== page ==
Brundle should have been the man joining Ayrton Senna and Alain Prost for the champagne celebrations. Instead the Englishman had to content with a single point for sixth – a result achieved despite the highly unusual sight of him standing next to his car in the pitlane for couple of minutes in the middle of the race…
Brabham featured on the Formula 1 grid over a 30-year stretch from 1962 to 1992, and along the way it was usually among the pacesetters, winning four World Championships with founder Jack Brabham, Denny Hulme and Nelson Piquet.
The team took a sabbatical from F1 in 1988 after BMW quit the sport and even team owner Bernie Ecclestone struggled to find enough sponsorship with which to continue.
Instead the company spent that season building an Alfa Romeo for the stillborn Procar series. Then in the winter Ecclestone oversaw a re-boot of the F1 programme and arranged a sale to Swiss businessman Joachim Luthi.
Brundle had also taken a year out in 1988 to race for Jaguar in Group C – where he won the World Championship – while keeping his hand in with a single Grand Prix appearance for Williams at Spa.
“It was mission accomplished in terms of regenerating my reputation,” Brundle recalls today.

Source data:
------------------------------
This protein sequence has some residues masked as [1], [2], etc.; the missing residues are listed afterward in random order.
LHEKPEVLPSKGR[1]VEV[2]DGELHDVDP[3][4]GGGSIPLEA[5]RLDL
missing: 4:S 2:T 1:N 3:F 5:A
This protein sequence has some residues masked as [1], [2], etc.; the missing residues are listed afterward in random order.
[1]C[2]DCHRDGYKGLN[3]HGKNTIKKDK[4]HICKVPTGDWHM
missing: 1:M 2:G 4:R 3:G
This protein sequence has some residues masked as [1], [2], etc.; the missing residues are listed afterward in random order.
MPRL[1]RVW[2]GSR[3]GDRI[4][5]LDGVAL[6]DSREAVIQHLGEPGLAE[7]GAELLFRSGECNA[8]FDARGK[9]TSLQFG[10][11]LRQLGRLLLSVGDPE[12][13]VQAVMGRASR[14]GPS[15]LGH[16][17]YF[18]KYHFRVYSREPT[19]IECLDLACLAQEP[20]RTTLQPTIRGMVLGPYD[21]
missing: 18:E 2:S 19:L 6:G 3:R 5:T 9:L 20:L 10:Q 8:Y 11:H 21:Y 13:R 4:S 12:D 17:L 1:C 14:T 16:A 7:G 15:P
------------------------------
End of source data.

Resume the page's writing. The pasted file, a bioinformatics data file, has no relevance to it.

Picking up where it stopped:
“Tom Walkinshaw wanted me to stay in sportscars, but I wanted to get back to F1, having had a bit of a stellar year as Williams tester, Williams racer, World Sportscar champion and Daytona 24 Hours winner.
“I did the deal with Bernie and Luthi at Chessington. Bernie was still in residence, but he was busy selling it. I remember sitting in the quadrangle where his office used to be, next door to some nervous young kid, who turned out to be my team mate, Stefano Modena.
“Then I heard Bernie shout, ‘Brundle!’ from down the corridor, and I went running in. There sat Bernie and Luthi, and they made me an offer which I very happily accepted, because it was a very fair offer.
“Bizarrely we ended up in a shopping centre near Zurich being announced as Walter Brun’s drivers for the year ahead. Modena and me looked at each other and shrugged our shoulders like, why are we suddenly Brun drivers? It was all very confusing. Luthi was a Ponzi seller, and he ended up in prison…”
The relaunched outfit was led by long time team manager Herbie Blash, who had spent 1988 working for Ecclestone on the TV side at races.
“Luthi asked me to run it and said he wanted to be low profile,” Blash recalls. “The first race was in Brazil. He wanted to keep low-key – and he turned up with four hookers on his arms. And wearing a handkerchief tied in four knots over his bald head!”